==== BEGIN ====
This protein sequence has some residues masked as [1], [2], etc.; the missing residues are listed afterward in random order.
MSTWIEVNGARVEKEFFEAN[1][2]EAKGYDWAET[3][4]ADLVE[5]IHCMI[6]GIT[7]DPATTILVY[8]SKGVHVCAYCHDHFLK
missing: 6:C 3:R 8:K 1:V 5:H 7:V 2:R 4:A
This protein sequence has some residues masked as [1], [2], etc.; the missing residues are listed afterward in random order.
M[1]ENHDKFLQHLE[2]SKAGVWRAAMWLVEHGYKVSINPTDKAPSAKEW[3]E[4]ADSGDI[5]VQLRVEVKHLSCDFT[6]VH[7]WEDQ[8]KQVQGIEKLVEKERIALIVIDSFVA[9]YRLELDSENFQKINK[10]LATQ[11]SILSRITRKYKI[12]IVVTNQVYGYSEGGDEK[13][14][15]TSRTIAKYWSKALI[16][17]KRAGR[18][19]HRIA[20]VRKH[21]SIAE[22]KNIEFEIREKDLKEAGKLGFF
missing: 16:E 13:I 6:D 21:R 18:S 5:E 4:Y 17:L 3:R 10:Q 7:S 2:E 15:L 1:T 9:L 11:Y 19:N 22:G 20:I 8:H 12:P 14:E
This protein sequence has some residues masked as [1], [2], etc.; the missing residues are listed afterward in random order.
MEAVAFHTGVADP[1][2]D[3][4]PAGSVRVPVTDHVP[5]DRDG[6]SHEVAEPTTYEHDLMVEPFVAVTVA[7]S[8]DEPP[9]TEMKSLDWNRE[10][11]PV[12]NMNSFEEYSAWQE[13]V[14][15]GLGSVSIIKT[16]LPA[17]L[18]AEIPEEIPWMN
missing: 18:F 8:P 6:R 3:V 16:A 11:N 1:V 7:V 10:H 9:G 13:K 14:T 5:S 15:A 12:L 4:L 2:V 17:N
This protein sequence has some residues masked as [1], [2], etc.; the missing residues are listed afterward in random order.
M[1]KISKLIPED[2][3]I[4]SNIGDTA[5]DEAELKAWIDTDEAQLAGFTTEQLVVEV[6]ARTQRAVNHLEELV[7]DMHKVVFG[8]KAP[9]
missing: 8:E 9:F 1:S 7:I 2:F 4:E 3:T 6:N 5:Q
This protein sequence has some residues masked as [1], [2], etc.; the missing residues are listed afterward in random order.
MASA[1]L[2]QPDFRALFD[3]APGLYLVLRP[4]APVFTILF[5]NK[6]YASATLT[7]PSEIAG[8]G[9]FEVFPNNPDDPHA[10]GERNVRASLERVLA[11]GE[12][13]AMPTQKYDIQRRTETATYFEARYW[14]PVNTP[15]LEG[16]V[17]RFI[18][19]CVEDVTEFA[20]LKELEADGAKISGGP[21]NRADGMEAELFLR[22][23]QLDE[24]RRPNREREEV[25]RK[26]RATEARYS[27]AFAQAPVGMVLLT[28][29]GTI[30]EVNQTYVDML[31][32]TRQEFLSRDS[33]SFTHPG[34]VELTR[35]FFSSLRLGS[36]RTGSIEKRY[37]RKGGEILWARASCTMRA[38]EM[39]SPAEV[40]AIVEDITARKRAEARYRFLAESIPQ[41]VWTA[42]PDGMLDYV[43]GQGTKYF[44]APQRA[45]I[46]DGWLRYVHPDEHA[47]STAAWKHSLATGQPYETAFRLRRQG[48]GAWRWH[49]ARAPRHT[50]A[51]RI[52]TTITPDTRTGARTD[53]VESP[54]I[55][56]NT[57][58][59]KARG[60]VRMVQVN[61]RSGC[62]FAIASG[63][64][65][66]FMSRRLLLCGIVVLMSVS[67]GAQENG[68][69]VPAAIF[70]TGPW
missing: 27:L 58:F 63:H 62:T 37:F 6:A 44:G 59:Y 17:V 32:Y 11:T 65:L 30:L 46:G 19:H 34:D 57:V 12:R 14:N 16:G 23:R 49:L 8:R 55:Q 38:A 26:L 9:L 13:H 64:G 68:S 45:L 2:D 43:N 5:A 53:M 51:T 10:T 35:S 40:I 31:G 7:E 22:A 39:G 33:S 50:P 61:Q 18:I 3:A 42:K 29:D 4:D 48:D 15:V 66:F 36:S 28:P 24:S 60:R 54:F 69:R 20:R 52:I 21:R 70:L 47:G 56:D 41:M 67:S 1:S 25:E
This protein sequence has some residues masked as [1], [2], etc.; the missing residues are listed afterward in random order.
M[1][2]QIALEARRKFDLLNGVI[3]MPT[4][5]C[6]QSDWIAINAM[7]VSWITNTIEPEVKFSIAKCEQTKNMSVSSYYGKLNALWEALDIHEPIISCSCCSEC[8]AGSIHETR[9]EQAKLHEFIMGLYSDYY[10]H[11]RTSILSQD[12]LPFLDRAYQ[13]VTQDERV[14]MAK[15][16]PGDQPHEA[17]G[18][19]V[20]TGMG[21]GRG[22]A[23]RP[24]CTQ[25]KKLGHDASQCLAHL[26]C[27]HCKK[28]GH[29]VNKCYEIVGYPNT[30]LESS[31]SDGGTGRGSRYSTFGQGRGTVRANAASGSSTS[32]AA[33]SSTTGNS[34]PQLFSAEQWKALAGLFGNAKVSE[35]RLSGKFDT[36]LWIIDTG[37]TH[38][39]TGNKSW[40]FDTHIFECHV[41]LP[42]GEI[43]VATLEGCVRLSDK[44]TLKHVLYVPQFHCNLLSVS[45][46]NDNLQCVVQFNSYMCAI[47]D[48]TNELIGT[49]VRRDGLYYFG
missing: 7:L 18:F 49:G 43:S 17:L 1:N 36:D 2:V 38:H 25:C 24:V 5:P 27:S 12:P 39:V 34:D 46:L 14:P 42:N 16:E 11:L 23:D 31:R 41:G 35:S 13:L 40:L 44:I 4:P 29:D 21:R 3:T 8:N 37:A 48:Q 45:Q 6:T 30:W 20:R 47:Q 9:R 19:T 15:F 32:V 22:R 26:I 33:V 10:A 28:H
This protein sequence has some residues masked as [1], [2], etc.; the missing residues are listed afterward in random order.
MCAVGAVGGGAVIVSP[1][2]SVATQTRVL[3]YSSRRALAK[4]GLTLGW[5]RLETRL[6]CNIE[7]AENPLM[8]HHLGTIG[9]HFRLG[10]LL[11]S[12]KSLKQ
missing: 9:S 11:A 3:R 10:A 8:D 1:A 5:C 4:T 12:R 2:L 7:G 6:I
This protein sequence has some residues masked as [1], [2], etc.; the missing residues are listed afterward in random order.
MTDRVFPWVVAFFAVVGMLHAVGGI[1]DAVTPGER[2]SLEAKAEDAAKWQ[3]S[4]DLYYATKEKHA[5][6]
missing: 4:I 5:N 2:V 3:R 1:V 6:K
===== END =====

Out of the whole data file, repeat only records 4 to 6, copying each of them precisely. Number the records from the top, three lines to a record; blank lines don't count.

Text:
This protein sequence has some residues masked as [1], [2], etc.; the missing residues are listed afterward in random order.
M[1]KISKLIPED[2][3]I[4]SNIGDTA[5]DEAELKAWIDTDEAQLAGFTTEQLVVEV[6]ARTQRAVNHLEELV[7]DMHKVVFG[8]KAP[9]
missing: 8:E 9:F 1:S 7:I 2:F 4:E 3:T 6:N 5:Q
This protein sequence has some residues masked as [1], [2], etc.; the missing residues are listed afterward in random order.
MASA[1]L[2]QPDFRALFD[3]APGLYLVLRP[4]APVFTILF[5]NK[6]YASATLT[7]PSEIAG[8]G[9]FEVFPNNPDDPHA[10]GERNVRASLERVLA[11]GE[12][13]AMPTQKYDIQRRTETATYFEARYW[14]PVNTP[15]LEG[16]V[17]RFI[18][19]CVEDVTEFA[20]LKELEADGAKISGGP[21]NRADGMEAELFLR[22][23]QLDE[24]RRPNREREEV[25]RK[26]RATEARYS[27]AFAQAPVGMVLLT[28][29]GTI[30]EVNQTYVDML[31][32]TRQEFLSRDS[33]SFTHPG[34]VELTR[35]FFSSLRLGS[36]RTGSIEKRY[37]RKGGEILWARASCTMRA[38]EM[39]SPAEV[40]AIVEDITARKRAEARYRFLAESIPQ[41]VWTA[42]PDGMLDYV[43]GQGTKYF[44]APQRA[45]I[46]DGWLRYVHPDEHA[47]STAAWKHSLATGQPYETAFRLRRQG[48]GAWRWH[49]ARAPRHT[50]A[51]RI[52]TTITPDTRTGARTD[53]VESP[54]I[55][56]NT[57][58][59]KARG[60]VRMVQVN[61]RSGC[62]FAIASG[63][64][65][66]FMSRRLLLCGIVVLMSVS[67]GAQENG[68][69]VPAAIF[70]TGPW
missing: 27:L 58:F 63:H 62:T 37:F 6:A 44:G 59:Y 17:V 32:Y 11:T 65:L 30:L 46:G 19:H 34:D 57:V 12:R 14:N 16:G 23:R 49:L 8:R 55:Q 38:A 26:L 9:L 13:H 64:G 68:S 45:L 2:D 43:N 5:A 53:M 51:T 10:T 35:S 40:I 31:G 7:E 22:A 39:G 33:S 50:P 61:Q 18:I 3:A 42:K 29:D 4:D 48:D 15:V 66:F 36:S 28:P 24:S 60:R 54:F 69:R 20:R 52:I 21:R 70:L 47:G 56:D 41:M 67:S 1:S 25:E
This protein sequence has some residues masked as [1], [2], etc.; the missing residues are listed afterward in random order.
M[1][2]QIALEARRKFDLLNGVI[3]MPT[4][5]C[6]QSDWIAINAM[7]VSWITNTIEPEVKFSIAKCEQTKNMSVSSYYGKLNALWEALDIHEPIISCSCCSEC[8]AGSIHETR[9]EQAKLHEFIMGLYSDYY[10]H[11]RTSILSQD[12]LPFLDRAYQ[13]VTQDERV[14]MAK[15][16]PGDQPHEA[17]G[18][19]V[20]TGMG[21]GRG[22]A[23]RP[24]CTQ[25]KKLGHDASQCLAHL[26]C[27]HCKK[28]GH[29]VNKCYEIVGYPNT[30]LESS[31]SDGGTGRGSRYSTFGQGRGTVRANAASGSSTS[32]AA[33]SSTTGNS[34]PQLFSAEQWKALAGLFGNAKVSE[35]RLSGKFDT[36]LWIIDTG[37]TH[38][39]TGNKSW[40]FDTHIFECHV[41]LP[42]GEI[43]VATLEGCVRLSDK[44]TLKHVLYVPQFHCNLLSVS[45][46]NDNLQCVVQFNSYMCAI[47]D[48]TNELIGT[49]VRRDGLYYFG
missing: 7:L 18:F 49:G 43:S 17:L 1:N 36:D 2:V 38:H 25:C 24:V 5:P 27:S 12:P 39:V 34:D 46:L 14:P 42:N 16:E 11:L 23:D 31:R 41:G 35:S 13:L 40:L 44:I 4:P 29:D 21:R 3:T 8:N 37:A 48:Q 45:Q 6:T 30:W 20:R 47:Q 9:R 19:T 15:F 32:V 22:R 26:I 33:V 10:A 28:H